The Form of Knowledge LO25961

From: Richard Karash (
Date: 01/22/01

Replying to LO25950 --

I and my organizational learning colleagues understand Polanyi a little
bit differently.

At writes in symbolic notation

> we can know > we can tell

and Fred simplifies this to

> know > tell ...(i.e. "know" more than "can tell")

We understand "know" a little bit differently... We think it's "know how"
and understand Polanyi's statement as "We have more 'know how' than we can
ever express." Or, "We can do much more than we can explain how to do."

Then the symbolic notation will be:

   What we know how to do > what we can articulate ...or...

   Know how > can tell

Fred goes on to write:
> It has occurred to me that "know" and "tell" suggest very different things
> about the "form of knowledge." When I articulate my knowledge (i.e., tell
> what I know), I use language and, on my part at least, diagrams as well.
> The products or artifacts of my telling what I know are things like the
> statements I make in conversations (along with accompanying gestures)...

I suggest we express "know how" not in words but in action. What we can
express in words may help another person acquire "know how" but it's a
different thing from the "know how" itself. It may be a map... not the

Finally, I'll state my position on one of the big questions, "Is tacit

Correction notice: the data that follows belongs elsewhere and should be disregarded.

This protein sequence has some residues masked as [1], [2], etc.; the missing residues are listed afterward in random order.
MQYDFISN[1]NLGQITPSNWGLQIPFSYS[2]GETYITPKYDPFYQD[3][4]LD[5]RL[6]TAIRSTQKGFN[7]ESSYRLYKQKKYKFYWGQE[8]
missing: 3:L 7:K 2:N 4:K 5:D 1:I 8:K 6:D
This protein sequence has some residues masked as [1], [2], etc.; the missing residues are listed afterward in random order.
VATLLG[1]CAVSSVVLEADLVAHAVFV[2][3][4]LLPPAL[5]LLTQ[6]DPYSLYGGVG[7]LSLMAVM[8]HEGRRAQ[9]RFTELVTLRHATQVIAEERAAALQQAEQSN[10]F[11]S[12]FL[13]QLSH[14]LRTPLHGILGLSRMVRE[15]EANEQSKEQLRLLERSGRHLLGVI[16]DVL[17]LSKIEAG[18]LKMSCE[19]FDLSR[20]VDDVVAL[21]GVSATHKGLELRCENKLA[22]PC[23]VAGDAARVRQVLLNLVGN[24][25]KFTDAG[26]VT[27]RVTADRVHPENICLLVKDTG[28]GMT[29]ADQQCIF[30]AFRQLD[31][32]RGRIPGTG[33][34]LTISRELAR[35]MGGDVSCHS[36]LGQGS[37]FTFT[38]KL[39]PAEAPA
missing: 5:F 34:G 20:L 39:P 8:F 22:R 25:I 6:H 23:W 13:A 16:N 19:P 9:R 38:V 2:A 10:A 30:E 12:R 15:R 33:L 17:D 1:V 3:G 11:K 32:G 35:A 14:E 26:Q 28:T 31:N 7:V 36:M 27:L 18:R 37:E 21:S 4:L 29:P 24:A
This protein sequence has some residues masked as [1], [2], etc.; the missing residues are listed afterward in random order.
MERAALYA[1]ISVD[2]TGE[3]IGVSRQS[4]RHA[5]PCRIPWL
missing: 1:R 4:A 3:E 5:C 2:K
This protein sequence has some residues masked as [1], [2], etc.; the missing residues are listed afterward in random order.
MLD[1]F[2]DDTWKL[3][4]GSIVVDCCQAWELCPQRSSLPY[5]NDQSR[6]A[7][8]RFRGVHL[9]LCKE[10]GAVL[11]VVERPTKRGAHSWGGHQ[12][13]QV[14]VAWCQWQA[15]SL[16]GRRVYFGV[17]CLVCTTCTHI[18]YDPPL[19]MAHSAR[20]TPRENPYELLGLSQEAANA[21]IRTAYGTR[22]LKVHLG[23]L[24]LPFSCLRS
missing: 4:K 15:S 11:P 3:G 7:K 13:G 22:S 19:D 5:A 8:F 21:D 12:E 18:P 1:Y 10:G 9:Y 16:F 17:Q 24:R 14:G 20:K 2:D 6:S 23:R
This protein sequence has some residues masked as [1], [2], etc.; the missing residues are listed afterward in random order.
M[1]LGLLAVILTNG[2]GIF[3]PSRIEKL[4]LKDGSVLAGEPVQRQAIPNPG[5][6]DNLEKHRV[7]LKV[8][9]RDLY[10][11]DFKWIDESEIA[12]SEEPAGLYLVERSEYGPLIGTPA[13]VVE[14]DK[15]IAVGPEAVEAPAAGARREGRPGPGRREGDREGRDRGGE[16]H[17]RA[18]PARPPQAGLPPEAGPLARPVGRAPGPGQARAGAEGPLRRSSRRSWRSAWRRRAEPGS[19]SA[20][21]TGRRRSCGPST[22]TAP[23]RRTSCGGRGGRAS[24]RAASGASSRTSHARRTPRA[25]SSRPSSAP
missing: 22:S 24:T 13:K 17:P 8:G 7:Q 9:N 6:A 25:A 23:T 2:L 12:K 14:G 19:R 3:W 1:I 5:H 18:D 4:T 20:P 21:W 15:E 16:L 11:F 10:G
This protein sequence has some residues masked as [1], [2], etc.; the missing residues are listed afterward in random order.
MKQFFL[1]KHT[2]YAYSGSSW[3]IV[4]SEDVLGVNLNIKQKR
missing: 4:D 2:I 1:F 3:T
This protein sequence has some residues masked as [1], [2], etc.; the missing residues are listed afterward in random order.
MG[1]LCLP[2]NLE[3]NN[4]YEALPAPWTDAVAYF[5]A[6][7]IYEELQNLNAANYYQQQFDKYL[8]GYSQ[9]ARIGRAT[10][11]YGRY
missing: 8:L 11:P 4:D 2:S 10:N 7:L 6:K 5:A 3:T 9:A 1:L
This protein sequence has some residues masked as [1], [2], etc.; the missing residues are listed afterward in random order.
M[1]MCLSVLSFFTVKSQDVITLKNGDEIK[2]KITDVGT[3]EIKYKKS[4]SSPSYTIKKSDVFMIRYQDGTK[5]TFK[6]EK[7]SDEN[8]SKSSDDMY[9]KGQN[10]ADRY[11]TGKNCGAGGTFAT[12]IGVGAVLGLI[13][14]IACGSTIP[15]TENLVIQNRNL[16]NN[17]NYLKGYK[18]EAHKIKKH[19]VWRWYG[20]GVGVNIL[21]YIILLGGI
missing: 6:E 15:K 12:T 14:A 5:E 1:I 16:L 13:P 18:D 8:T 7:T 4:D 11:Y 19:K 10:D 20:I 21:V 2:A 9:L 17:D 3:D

knowledge that which hasn't been articulated? ..or knowledge that can
never be articulated?"

I find it helpful to think of tacit knowlege personally and time
dependent. My present tacit knowledge is the "know how" I cannot
articulate right now. With effort, I can understand how I do things and
articulate explicit knowledge that a) helps me understand what I do, and
b) may be useful to another person in acquiring "know how."

I agree with Polanyi:
 (his words) We know more than we can ever tell.
 (my words) We have more 'know how' than we can ever express.

  -=- Rick

p.s. My interpretation of Polanyi makes sense to me, but is it Polanyi's
intended meaning? I'm not sure... I am quite sure he was aware from Dewey,
Peirce and others the possible meaning of "know" as "know how".

p.p.s. Polanyi's _Personal Knowledge_ is a great favorite of mine! At, I'm
looking forward to your report from that one!


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